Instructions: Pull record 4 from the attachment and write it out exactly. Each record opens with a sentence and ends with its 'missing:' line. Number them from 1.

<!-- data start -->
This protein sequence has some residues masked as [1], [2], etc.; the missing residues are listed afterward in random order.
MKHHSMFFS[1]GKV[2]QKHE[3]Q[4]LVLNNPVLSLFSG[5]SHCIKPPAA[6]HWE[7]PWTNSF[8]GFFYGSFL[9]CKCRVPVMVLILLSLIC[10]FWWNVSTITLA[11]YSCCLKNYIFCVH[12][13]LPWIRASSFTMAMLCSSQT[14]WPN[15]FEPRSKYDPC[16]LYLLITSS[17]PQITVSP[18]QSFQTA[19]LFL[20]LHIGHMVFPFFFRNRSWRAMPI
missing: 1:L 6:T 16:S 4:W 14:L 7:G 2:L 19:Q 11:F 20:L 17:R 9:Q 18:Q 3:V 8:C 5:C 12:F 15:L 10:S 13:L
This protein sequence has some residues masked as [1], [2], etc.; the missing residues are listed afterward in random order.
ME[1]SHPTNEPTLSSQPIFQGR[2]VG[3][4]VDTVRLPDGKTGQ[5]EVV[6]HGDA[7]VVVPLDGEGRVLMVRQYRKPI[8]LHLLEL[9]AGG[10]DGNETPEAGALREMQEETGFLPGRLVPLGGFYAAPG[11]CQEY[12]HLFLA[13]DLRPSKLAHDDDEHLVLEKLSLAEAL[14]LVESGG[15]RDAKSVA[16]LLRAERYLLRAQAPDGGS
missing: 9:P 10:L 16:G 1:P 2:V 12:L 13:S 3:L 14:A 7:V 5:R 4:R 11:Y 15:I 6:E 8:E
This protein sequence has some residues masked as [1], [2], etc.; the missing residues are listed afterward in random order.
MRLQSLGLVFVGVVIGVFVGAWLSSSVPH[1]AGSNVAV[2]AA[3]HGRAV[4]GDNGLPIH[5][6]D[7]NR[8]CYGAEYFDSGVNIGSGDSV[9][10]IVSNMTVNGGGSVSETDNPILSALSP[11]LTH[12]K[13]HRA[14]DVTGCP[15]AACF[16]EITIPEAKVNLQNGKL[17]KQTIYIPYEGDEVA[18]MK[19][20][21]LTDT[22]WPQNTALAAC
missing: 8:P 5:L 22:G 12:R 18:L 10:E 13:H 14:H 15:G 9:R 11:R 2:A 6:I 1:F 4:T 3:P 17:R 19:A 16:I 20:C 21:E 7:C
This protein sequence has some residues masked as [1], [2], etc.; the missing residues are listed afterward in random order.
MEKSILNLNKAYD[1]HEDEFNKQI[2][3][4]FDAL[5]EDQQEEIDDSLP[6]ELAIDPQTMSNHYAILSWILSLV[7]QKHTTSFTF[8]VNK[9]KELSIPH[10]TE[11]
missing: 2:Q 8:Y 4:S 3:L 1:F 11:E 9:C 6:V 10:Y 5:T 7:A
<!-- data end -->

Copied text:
This protein sequence has some residues masked as [1], [2], etc.; the missing residues are listed afterward in random order.
MEKSILNLNKAYD[1]HEDEFNKQI[2][3][4]FDAL[5]EDQQEEIDDSLP[6]ELAIDPQTMSNHYAILSWILSLV[7]QKHTTSFTF[8]VNK[9]KELSIPH[10]TE[11]
missing: 2:Q 8:Y 4:S 3:L 1:F 11:E 9:C 6:V 10:Y 5:T 7:A